Learning about your best work environments is one step toward landing your dream job. If you’re wondering about any other part of the interview process, we’ve put together our best expert advice on the most common questions we get to help you ace your interview.

Example answers to "what type of work environment do you prefer?”

Example #1

I find I’m really flexible when it comes to my work environment. From what I saw on your website, I get the impression the design studio here is a pretty open space and that would work for me, but I’ve also worked in tight spaces before and been fine. I really enjoy the kind of spaces I saw walking through the office, and I think the kind of environment you’ve created here would encourage communication and idea sharing.

This answer works because right off the bat you’re telling the interviewer how flexible you are, but you’re basing your answer on established knowledge you’ve gathered. This puts you in a great position with them because it shows you’re prepared and knowledgeable about the job, two great signs to a recruiter.

Example #2

I’ve worked in a range of environments, and found they each help me discover something new about myself and how to get my work done. I’d say it’s less important to me what the specific environment I’m working in is like because I’m more focused on building relationships with my co-workers that will drive us toward our best results.

In this case, the answer shows that you have experience in different environments, and it’s no sweat to you. But, what sets this answer off is turning it into an opportunity to show how committed you are to the team, productivity, and making the most of the work culture for everyone - you’ll blow the recruiter away!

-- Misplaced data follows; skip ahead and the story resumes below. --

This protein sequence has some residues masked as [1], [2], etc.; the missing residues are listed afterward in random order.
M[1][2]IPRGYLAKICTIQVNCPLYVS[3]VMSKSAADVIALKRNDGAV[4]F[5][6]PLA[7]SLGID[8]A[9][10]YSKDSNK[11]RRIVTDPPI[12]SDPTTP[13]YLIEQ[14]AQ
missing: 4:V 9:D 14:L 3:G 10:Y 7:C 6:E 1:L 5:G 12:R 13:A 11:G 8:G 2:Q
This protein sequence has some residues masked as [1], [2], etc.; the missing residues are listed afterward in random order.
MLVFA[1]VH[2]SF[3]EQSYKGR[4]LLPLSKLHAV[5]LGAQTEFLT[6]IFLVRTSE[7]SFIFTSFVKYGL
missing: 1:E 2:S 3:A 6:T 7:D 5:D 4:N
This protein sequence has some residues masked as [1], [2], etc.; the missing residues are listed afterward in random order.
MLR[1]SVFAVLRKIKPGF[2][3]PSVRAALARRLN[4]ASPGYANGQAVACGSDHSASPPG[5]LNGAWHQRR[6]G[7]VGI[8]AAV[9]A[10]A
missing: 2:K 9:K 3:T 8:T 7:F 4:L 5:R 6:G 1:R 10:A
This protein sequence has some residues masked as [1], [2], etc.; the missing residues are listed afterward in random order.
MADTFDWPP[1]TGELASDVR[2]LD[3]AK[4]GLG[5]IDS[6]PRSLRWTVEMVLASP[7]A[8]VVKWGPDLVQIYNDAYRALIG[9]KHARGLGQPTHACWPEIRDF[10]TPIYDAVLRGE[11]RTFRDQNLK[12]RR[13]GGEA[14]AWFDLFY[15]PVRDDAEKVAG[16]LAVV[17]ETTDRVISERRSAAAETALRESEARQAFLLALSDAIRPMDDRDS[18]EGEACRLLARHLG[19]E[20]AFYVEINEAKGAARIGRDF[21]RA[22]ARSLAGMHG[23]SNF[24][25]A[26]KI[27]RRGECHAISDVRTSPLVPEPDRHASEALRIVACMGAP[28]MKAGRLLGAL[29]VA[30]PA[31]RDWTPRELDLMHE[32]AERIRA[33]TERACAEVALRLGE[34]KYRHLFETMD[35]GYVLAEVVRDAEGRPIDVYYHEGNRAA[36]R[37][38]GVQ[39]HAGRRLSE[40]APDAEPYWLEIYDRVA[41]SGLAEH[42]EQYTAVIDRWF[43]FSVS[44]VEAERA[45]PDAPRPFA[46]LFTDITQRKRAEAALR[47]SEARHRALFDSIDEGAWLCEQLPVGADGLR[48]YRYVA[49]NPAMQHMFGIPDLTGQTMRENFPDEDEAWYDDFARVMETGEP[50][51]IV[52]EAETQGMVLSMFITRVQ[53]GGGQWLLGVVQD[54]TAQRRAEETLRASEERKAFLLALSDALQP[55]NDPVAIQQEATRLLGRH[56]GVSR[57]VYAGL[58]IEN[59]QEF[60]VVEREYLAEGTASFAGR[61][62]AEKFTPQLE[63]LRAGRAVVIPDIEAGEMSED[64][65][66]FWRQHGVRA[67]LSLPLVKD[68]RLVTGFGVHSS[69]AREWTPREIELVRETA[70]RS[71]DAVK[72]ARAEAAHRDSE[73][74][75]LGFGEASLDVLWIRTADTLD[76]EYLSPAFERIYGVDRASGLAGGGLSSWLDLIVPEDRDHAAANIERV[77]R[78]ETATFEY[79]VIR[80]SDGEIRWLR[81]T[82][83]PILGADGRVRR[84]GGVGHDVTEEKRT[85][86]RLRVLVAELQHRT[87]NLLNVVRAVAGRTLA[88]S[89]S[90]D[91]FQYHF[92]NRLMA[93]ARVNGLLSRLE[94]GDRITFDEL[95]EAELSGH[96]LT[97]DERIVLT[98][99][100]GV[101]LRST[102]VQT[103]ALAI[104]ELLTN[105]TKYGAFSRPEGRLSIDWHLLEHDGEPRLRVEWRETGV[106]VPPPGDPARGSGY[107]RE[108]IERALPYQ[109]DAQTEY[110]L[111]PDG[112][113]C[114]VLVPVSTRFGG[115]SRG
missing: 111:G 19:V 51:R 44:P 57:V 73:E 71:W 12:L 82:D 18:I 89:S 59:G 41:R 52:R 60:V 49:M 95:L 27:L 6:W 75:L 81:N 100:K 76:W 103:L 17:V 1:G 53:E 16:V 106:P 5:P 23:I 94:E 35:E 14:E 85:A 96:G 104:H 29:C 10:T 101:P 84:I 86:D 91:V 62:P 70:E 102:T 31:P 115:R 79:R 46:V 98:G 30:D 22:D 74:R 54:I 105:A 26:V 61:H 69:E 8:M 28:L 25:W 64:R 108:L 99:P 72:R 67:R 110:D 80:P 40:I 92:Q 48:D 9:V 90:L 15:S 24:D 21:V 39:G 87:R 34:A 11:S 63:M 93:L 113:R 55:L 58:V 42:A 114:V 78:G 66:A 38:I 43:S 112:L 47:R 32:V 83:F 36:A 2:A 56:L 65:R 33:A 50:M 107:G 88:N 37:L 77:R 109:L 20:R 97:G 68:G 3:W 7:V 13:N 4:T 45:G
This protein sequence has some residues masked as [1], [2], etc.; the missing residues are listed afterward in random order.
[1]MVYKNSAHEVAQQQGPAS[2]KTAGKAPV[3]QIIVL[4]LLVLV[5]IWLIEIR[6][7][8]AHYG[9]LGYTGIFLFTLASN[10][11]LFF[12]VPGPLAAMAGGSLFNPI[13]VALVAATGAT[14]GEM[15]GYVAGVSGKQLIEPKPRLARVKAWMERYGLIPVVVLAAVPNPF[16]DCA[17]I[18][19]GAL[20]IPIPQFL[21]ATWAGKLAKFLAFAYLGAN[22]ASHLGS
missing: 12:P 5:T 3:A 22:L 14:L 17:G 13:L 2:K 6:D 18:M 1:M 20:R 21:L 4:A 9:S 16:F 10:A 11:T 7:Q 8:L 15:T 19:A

Example #3

Having worked in various environments, from very casual and laid-back to fast-paced, I think I adapt well to most. I looked into the company culture and workplace here ahead of our meeting, but couldn’t find any details; can you tell me about it?

This answer is excellent if you haven’t been able (or couldn’t find the time) to research the company culture and work environment in advance. You show right away that you have flexibility, which we want, but also that you were proactive about looking into the company, even if you came up short on this specific point.

Showing this level of initiative presents well to a recruiter. Plus, flipping the question back to them opens up a space for dialogue and engages them, which takes the pressure off of you.


  • Recruiters ask this to ensure you’ll fit into the company culture and setting.
  • Always reinforce that you’re flexible and can work well in various settings.
  • Avoid being too specific; the interviewer will lose interest if you’re a poor fit.
  • Find out what you can about the company culture and environment in advance.
  • Be honest if you know you cannot work in the type of workplace you’re interviewing for.

We’ve helped 1000+ people just like you find success in the hiring process through our career counseling service. Whether you need help on the job search stage, prepping for interviews, or while you’re trying to negotiate your compensation, we’ve got experts who are ready to give you advice and help you strategize your next move.

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Kevin Roy
After a successful career in the corporate and non-profit worlds hunting for and hiring great candidates for my and others' teams, I spend my time writing on the subjects I love and know most about.